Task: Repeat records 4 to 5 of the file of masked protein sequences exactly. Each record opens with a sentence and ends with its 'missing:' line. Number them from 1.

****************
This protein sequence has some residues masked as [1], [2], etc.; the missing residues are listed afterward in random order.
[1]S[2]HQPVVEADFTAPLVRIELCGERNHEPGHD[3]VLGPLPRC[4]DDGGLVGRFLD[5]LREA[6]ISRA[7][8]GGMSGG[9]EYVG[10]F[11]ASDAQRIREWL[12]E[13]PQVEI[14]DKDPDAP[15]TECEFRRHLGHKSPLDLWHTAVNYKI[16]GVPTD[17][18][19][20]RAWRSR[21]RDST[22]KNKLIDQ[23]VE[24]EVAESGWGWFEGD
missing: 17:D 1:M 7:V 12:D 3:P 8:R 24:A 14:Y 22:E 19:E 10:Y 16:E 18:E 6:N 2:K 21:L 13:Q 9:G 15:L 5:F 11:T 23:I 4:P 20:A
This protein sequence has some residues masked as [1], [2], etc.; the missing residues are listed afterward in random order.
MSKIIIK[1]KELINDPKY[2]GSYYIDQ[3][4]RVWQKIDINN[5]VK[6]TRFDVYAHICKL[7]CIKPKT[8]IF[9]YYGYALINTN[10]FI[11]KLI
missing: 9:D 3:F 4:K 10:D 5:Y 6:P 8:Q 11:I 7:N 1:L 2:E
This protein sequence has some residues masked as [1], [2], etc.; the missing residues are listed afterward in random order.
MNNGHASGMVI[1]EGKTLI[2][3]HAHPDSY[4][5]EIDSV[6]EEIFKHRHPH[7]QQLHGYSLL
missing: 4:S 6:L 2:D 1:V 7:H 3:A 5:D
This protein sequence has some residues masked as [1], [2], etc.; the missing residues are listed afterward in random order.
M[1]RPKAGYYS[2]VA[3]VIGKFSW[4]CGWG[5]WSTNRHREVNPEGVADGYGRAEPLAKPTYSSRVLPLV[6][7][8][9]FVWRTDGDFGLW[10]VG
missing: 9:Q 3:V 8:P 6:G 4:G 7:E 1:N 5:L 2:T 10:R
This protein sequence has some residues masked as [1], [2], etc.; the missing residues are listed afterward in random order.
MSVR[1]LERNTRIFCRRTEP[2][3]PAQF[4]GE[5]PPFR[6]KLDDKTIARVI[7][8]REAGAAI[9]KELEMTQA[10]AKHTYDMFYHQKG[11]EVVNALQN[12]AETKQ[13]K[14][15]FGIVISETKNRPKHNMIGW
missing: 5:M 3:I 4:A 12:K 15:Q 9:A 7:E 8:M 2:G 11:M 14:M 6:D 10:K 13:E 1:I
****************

This protein sequence has some residues masked as [1], [2], etc.; the missing residues are listed afterward in random order.
M[1]RPKAGYYS[2]VA[3]VIGKFSW[4]CGWG[5]WSTNRHREVNPEGVADGYGRAEPLAKPTYSSRVLPLV[6][7][8][9]FVWRTDGDFGLW[10]VG
missing: 9:Q 3:V 8:P 6:G 4:G 7:E 1:N 5:L 2:T 10:R
This protein sequence has some residues masked as [1], [2], etc.; the missing residues are listed afterward in random order.
MSVR[1]LERNTRIFCRRTEP[2][3]PAQF[4]GE[5]PPFR[6]KLDDKTIARVI[7][8]REAGAAI[9]KELEMTQA[10]AKHTYDMFYHQKG[11]EVVNALQN[12]AETKQ[13]K[14][15]FGIVISETKNRPKHNMIGW
missing: 5:M 3:I 4:A 12:K 15:Q 9:A 7:E 8:M 2:G 11:M 14:M 6:D 10:K 13:E 1:I